Tony Stillman, AMA’s hardworking AMA flying site assistance coordinator, forwarded me a question about why we don’t see painted propeller tips as often these days. Nearly all model aircraft propellers used to come from the factory with brightly striped tips. These days, it seems like most new propellers do not have tip markings. I think this is a move in the wrong direction.
The obvious reason for vivid paint on a propeller tip is to increase visibility of the propeller disk. A colorful stripe makes the blades show up better, and if it catches the eye it might not catch the finger. A secondary reason is that it makes your model look more scalelike and “serious” because full-scale aircraft universally have painted tips.
Having that bright, spinning flash of color doesn’t prevent all propeller strikes, but it is one more little part of the whole safety thing. Could there be more to this issue? I can see that adding paint to propeller tips would make them slightly more expensive, but it seems like an easy way for a manufacturer to reduce product-liability issues.
If there is some other reason for skipping such a useful feature, please tell me. Otherwise, I think modelers should let the suppliers know that we prefer a propeller with cool-looking painted tips, just like a full-scale airplane. And we will even pay a few cents extra to show how much we value our fingers.
Box, Bag, or Barbecue
My request for information about charging and storage containers for LiPo batteries brought a firestorm of comments. After the smoke cleared, I made a decision.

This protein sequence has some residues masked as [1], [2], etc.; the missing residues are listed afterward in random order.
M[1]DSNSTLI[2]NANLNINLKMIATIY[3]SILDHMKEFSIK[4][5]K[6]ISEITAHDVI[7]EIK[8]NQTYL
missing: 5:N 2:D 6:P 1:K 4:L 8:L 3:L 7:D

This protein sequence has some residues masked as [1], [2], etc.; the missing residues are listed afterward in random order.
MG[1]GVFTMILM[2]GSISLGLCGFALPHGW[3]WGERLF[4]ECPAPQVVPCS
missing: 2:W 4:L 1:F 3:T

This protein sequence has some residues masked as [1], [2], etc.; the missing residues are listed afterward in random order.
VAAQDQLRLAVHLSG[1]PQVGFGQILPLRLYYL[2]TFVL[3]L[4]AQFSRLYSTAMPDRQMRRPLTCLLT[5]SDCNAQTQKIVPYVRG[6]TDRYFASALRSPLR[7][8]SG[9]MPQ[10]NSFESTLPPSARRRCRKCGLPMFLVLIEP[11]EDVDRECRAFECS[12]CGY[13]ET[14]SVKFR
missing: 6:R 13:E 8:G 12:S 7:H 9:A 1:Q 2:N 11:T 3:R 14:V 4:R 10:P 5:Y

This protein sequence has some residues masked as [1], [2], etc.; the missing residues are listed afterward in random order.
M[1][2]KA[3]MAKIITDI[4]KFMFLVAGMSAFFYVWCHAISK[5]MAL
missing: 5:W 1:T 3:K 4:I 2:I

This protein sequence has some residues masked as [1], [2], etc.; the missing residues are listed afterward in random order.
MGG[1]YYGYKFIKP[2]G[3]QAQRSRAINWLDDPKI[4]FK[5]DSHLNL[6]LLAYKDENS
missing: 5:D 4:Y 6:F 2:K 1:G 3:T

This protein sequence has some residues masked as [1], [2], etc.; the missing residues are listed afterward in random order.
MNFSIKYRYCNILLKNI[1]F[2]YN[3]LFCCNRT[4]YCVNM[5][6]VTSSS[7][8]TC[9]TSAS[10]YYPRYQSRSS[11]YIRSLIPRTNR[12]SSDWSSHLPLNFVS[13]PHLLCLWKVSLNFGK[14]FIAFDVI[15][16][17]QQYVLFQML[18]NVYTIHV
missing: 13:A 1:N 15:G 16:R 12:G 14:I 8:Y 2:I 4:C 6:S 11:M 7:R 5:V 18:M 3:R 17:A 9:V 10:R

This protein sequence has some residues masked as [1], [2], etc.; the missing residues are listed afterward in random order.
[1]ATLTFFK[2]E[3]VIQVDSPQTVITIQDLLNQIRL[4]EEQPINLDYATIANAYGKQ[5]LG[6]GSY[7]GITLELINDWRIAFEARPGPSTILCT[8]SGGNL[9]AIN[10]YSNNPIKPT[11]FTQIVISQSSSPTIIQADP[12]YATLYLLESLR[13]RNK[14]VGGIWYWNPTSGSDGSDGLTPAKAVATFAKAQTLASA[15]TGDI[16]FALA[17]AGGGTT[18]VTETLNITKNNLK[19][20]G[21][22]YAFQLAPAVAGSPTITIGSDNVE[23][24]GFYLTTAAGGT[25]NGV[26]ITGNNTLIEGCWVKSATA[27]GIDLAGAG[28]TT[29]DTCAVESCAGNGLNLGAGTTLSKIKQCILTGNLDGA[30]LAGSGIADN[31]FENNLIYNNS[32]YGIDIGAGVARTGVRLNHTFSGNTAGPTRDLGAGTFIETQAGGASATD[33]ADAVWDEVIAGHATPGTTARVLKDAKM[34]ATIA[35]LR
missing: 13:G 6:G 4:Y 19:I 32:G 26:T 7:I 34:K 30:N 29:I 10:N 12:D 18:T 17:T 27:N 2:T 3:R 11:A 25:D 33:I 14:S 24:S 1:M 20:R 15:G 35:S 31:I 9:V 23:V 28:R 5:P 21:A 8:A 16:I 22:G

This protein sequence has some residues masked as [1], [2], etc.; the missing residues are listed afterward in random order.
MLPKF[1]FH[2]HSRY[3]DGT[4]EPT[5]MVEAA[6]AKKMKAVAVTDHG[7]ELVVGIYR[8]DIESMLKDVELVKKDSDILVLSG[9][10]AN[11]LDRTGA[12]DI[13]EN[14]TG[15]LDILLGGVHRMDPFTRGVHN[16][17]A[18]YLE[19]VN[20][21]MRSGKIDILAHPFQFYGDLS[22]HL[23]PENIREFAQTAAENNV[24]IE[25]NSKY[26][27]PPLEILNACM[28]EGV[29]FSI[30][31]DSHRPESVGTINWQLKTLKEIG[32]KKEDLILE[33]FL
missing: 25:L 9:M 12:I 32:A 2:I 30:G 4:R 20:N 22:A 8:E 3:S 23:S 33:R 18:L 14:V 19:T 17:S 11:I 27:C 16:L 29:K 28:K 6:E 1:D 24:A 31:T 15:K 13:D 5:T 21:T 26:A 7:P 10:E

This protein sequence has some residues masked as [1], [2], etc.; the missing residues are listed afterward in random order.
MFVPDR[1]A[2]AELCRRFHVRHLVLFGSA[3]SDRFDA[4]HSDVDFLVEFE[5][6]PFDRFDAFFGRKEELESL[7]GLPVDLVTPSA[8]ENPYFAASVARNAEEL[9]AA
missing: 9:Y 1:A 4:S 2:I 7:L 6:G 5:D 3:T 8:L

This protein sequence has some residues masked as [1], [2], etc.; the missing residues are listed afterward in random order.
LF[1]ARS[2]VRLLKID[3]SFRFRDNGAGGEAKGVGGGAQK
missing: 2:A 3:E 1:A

But first, a disclaimer: Thousands of flights are made with these modern batteries without a lick of trouble. Statistically, they are very safe products. The odds that a damaged or faulty pack will catch fire all by itself are slim. Most fires are apparently because of incorrect charging, such as using the wrong setting or the wrong type of charger. Thus, we see the popularity of fire-resistant containers.
Modelers have tried all sorts of boxes and materials for storing and charging their batteries. Those “fireproof” document safes sound like a good bet, until you think about it a little more. They often use plastic seals that melt to protect the contents. In our case, we are concerned with containing the fire, but releasing the smoke and heat. Let’s see, what could happen if sudden combustion occurred in a sealed chamber? Blammo! It could make a bad situation much worse.
Some pilots use metal ammunition boxes with the lid latched and drill a hole to let the cord pass through. Imagine a battery fire with all of the “products of combustion” trying to get out through the little hole. How about a rocket-powered box shooting around the workshop? Cue the cartoon music!
There are several videos online showing LiPo battery fires. Some are deliberately staged for educational purposes, and others were accidental, caught on video by chance. What they have in common is a great deal of smoke and heat being suddenly released.
Often, there will be secondary ignitions as other cells overheat and ignite after things seem to have settled down. The batteries commonly jump around when they “pop,” and will fall off of tables or bounce around the room. This is an argument against merely setting the pack on top of a charging bag or a heat-resistant surface. It needs to be contained and restrained.